Anatomy and Evolution of a Dynamic Arroyo System, Kanab Creek, Southern Utah, USA

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Bulletin of the Geological Society of America


Geological Society of America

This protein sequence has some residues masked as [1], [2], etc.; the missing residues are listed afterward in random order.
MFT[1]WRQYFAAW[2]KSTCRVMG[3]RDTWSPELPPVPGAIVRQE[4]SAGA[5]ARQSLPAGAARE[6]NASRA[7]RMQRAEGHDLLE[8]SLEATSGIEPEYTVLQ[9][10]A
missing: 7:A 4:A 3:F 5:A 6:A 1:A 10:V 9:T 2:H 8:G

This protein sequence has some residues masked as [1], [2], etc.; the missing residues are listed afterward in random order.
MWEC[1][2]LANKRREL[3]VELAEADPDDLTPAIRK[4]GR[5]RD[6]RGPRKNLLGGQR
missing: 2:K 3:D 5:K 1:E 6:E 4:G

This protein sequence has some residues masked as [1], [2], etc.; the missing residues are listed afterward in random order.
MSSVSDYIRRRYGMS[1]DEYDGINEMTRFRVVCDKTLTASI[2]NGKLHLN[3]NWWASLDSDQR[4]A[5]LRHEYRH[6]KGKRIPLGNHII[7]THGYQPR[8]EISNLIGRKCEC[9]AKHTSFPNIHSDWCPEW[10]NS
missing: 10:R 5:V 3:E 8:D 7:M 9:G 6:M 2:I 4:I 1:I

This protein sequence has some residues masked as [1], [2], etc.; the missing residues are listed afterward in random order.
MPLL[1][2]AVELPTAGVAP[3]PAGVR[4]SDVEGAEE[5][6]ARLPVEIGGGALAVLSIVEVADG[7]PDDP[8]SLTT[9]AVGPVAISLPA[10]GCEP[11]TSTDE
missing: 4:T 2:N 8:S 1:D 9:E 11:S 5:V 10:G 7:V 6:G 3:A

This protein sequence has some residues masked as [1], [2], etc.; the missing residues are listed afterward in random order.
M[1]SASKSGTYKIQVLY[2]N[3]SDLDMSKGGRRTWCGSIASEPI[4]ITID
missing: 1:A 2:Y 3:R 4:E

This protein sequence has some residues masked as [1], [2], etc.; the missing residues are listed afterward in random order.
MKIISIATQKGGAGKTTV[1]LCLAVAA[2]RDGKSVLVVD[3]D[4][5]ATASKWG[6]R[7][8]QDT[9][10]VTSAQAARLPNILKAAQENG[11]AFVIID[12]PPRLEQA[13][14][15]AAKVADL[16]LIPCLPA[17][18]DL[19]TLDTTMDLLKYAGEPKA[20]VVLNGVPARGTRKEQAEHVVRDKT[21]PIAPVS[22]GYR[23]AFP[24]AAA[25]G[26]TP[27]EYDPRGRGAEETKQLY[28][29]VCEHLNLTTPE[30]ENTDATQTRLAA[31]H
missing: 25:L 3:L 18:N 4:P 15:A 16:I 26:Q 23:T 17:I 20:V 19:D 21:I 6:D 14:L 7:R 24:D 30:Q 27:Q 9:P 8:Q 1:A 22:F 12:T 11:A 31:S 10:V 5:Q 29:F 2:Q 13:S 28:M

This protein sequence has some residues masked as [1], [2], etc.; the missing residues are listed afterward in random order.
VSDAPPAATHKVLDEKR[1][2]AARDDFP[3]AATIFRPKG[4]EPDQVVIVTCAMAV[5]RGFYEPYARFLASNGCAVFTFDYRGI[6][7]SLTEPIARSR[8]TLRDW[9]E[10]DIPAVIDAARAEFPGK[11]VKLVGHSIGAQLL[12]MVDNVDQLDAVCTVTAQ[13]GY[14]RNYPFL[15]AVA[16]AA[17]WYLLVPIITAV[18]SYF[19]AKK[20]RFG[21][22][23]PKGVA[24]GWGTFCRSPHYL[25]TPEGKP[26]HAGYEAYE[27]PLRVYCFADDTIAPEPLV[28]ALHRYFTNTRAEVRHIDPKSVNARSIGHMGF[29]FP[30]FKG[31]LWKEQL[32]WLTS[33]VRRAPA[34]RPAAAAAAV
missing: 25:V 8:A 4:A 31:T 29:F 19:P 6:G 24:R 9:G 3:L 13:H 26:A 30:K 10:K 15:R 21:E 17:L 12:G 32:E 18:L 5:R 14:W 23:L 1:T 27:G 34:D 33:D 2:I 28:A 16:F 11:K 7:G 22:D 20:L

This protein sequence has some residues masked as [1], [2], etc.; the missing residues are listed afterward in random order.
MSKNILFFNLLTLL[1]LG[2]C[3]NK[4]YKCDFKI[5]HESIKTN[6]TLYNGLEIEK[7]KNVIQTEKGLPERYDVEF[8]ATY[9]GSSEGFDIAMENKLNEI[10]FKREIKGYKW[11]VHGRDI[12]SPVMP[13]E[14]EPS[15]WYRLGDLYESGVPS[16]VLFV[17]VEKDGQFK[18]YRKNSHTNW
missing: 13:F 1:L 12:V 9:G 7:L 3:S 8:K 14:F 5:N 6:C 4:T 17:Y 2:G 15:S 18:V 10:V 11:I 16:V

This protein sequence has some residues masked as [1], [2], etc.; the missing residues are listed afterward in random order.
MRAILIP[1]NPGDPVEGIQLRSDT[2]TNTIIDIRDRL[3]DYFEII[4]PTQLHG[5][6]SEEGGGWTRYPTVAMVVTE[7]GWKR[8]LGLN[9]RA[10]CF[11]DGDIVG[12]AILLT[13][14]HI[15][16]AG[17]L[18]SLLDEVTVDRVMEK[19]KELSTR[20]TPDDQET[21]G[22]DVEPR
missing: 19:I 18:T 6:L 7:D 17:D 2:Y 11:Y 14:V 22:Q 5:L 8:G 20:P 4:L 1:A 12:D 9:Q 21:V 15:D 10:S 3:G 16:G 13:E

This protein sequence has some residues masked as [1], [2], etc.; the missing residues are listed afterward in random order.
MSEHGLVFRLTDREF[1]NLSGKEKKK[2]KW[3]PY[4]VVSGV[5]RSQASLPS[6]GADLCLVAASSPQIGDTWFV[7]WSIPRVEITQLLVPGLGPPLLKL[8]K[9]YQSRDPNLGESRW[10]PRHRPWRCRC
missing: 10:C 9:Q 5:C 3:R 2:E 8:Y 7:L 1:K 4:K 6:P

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Many alluvial valleys in the American Southwest are entrenched within continuous arroyos, and stratigraphic evidence indicates that these fluvial systems experienced repeated periods of entrenchment and aggradation during the mid- to late-Holocene. Previous research suggests arroyo dynamics were regionally quasi-synchronous, implying that they were driven by allogenic forcing due to hydroclimatic fluctuations. However, several of these interpretations rely on records with limited age control and include distal correlations across the American Southwest. While hydroclimatic variability must exert some role, autogenic mechanisms related to catchment-specific geomorphic thresholds are hypothesized to partially control the timing of arroyo dynamics. If driven by autogenic processes, episodes of arroyo cutting and filling may not be regionally contemporaneous. Recent improvements in dating methods permit more detailed reconstructions of the timing and evolution of arroyo dynamics, allowing for a more nuanced assessment of these competing hypotheses. Here we present a uniquely large and focused chronostratigraphic data set from two alluvial reaches of Kanab Creek, located in the Grand Staircase region of southern Utah. Episodes of prehistoric arroyo cutting and filling are reconstructed from 27 sites through recognition of soils and buttressed unconformities in the arroyo-wall stratigraphy, and age control derived from 54 optically stimulated luminescence (OSL) ages and 50 radiocarbon ages. Our chronostratigraphic data set indicates five periods of channel aggradation occurred since ca. 6.0 ka, with each interrupted by an episode of arroyo entrenchment. Repeated aggradation to a similar channel elevation suggests attainment of a threshold profile, and comparison of the pre-entrenchment longitudinal profile with the modern arroyo channel demonstrates that changes between end-member entrenched and aggraded states are expressed in channel concavity and slope. We propose that arroyo dynamics are partially driven by sediment supply and the rate of channel aggradation, and that these systems must approach complete re-filling before they become sensitive to incision. Entrenchment itself appears to be associated with rapid transitions from pronounced decadal-scale aridity to pluvial (wetter) periods. Not all such hydroclimatic fluctuations are associated with arroyo entrenchment, which highlights the importance of threshold controls on the behavior of these systems. The collective period of “dynamic instability” characterized by epicycles of arroyo entrenchment and aggradation did not initiate until the mid-Holocene, when a climatic shift toward warmer and drier conditions likely increased fine-grained sediment supply to the fluvial system.

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